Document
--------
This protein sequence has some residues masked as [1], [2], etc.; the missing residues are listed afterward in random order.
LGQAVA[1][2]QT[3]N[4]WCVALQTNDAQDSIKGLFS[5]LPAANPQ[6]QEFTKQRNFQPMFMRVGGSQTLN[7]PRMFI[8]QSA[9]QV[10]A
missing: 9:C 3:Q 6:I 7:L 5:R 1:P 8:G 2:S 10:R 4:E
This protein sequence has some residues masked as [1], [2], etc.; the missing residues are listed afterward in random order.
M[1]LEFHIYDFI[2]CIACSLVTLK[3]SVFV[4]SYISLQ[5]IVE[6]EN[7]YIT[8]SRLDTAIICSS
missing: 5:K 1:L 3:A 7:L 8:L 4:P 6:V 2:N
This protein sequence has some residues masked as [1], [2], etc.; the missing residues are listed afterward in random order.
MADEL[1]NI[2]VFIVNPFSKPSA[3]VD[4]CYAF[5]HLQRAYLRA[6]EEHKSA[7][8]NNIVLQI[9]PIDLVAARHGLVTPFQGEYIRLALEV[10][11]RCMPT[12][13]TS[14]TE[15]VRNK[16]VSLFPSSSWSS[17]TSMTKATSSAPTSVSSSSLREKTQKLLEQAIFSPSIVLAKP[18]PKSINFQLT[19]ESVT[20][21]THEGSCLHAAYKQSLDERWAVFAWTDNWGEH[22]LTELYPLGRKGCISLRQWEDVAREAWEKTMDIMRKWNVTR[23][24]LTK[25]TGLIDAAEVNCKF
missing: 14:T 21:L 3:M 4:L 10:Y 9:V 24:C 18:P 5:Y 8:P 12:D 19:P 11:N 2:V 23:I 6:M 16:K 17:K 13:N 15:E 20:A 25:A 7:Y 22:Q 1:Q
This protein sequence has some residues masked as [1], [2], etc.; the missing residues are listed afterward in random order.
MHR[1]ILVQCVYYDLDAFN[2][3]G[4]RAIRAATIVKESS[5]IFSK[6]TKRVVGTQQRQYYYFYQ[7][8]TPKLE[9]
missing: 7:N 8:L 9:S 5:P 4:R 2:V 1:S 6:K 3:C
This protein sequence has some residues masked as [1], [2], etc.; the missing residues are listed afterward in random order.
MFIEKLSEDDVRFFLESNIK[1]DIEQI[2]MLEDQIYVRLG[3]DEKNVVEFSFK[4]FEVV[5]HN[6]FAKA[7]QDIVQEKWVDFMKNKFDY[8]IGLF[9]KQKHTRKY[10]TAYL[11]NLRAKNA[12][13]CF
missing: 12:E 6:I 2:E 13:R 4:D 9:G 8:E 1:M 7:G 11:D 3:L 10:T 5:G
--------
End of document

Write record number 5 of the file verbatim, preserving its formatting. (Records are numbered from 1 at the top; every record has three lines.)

This protein sequence has some residues masked as [1], [2], etc.; the missing residues are listed afterward in random order.
MFIEKLSEDDVRFFLESNIK[1]DIEQI[2]MLEDQIYVRLG[3]DEKNVVEFSFK[4]FEVV[5]HN[6]FAKA[7]QDIVQEKWVDFMKNKFDY[8]IGLF[9]KQKHTRKY[10]TAYL[11]NLRAKNA[12][13]CF
missing: 12:E 6:I 2:E 13:R 4:D 9:G 8:E 1:M 7:G 11:D 3:L 10:T 5:G